Defense Technica is a good example of how a game can have mediocre graphics, a pointless story and generic level designs, while still being fun and addictive. It’s also an example of a game that with some more variety and creativity, could have been something great.
In Defense Technica (part of the tower-defense genre) your primary goal is keeping your “core” alive by establishing a mechanical military. Throughout each level there are numerous spaces – represented by squares with a blue outline – that you can build your defenses upon. You’ll have options such as machine-gun turrets, mortars, magnums which slow down enemies, flame-throwers, barriers and several others. Purchasing any of these cost a certain amount of resources, which are gained from taking down enemies. Enemies will also drop extra resources which can be collected by the player moving the cursor over them.
Another factor of the gameplay is “ether”, a secondary resource which is finite and can’t be refilled once it’s used. Ether can be used in two ways; to heal your core, or to call upon a bomb that will destroy any enemies within its blast radius. Choosing how, and when to use ether is a key part of the game’s strategy.
Defense Technica can be incredibly hard and unforgiving, making trial-and-error a continuous part of the game. There were certain levels (more than I’d like to admit) that took me an hour or longer to beat, as my core was decimated time and again. Although the challenge will definitely turn some off, the difficulty rarely feels cheap (the game does, however, rely on sheer numbers rather than enemy intelligence), and although it sometimes took me a long time to beat a single mission that when executed properly would take 5-10 minutes, each try at a level allowed me to reexamine my surroundings, become more familiar with the environment and eventually gain the ability to accomplish my mission. Choosing when and where to place your machines, and choosing which machines to use, involves a lot more strategy than one might expect, especially when undertaking some of the seemingly insurmountable situations the game puts you in. There’s a “hardcore” option for those who are really masochistic.
After beating a mission, you’ll gain tokens which can be used to upgrade your machines. These upgrades will typically increase the strength and speed of attacks, while sometimes significantly changing the primary function, or adding a new function (such as allowing the magnum to increase the strength or speed of allied machines). Once you purchase an upgrade, you have the option of upgrading that particular machine in-game using resources, though they’ll have to build the original unite first; for example, for someone to build an upgraded level 2 machine-gun turret, they’ll need to build an original first, and build upon that at the cost of extra resources. The points you allot to each machine can be reset at any point outside of missions, allowing you to adjust your upgrades for particular settings.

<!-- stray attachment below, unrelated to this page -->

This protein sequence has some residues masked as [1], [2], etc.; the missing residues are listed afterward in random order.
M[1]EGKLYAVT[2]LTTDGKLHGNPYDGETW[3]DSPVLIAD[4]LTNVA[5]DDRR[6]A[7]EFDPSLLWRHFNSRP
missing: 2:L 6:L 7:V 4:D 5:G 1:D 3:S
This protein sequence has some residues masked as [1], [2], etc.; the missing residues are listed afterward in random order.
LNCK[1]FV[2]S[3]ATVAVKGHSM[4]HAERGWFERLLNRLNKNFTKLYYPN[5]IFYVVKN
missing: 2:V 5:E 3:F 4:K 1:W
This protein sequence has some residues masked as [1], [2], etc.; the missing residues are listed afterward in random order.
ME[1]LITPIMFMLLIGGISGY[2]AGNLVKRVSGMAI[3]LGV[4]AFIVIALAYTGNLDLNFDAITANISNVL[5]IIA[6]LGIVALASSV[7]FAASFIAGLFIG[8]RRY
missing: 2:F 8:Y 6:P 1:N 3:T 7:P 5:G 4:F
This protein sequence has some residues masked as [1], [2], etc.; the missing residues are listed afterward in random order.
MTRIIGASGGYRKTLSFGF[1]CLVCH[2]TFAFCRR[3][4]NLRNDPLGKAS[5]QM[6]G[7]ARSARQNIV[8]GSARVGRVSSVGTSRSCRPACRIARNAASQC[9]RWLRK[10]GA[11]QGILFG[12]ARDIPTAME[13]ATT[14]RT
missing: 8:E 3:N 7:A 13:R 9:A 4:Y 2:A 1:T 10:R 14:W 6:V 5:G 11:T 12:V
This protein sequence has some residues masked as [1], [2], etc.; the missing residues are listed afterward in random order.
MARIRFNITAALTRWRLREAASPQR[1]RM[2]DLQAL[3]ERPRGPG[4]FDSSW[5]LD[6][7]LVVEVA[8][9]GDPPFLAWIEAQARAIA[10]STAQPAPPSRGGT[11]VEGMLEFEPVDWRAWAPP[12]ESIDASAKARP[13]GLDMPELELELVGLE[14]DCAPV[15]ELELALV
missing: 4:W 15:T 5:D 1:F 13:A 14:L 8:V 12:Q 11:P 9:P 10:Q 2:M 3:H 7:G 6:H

Unfortunately the game’s level designs, though functional, lack variety. Eventually levels begin to fluctuate, moving up and down between missions, which results in levels significantly increasing in size, and you’ll at some points be given two or even three cores to protect. Weather also plays a factor at times, with conditions such as rain and snow making certain machines less effective. Though these changes further add to the strategy, they do little to spice things up, and none of the game’s 22 missions stand out among the rest. The game doesn’t feature a multiplayer mode, though there are online leaderboards for those wanting to compete with others.
Defense Technica has a story, but to be frank, it’s quite pointless. It’s incredibly generic, has no depth and lacks any sort of narrative pull. The entirety of the story consist of a paragraph description prior to each level, in addition to a written intro and ending. To be fair, I don’t think the developers made this game expecting or wanting to tell a groundbreaking story (but instead to make a fun, challenging and deep tower-defense game), but there still could have been a little more thought put into it.
The game’s graphics and art-style is nothing special, and at times quite dull. At no point in the game was I impressed with the graphics (though the water effects were well done), and I often took note of how familiar each level is from the others. The game’s music and sound effects are passable, though nothing more.
Whether or not Defense Technica is worth the $9.99 price-tag is a hard question, and one I pondered deeply as I wrote this review. Overall, I would say that it is – I did have a lot of fun with it at times, and its fast-paced action is enticing – but those purchasing it should be wary that the game does have flaws, such as an uncompelling story and art-style and lackluster level designs.
I hope a sequel gets made, and some of these issues are addressed. If it does, and they are, it could be one of the better tower-defense games on the market.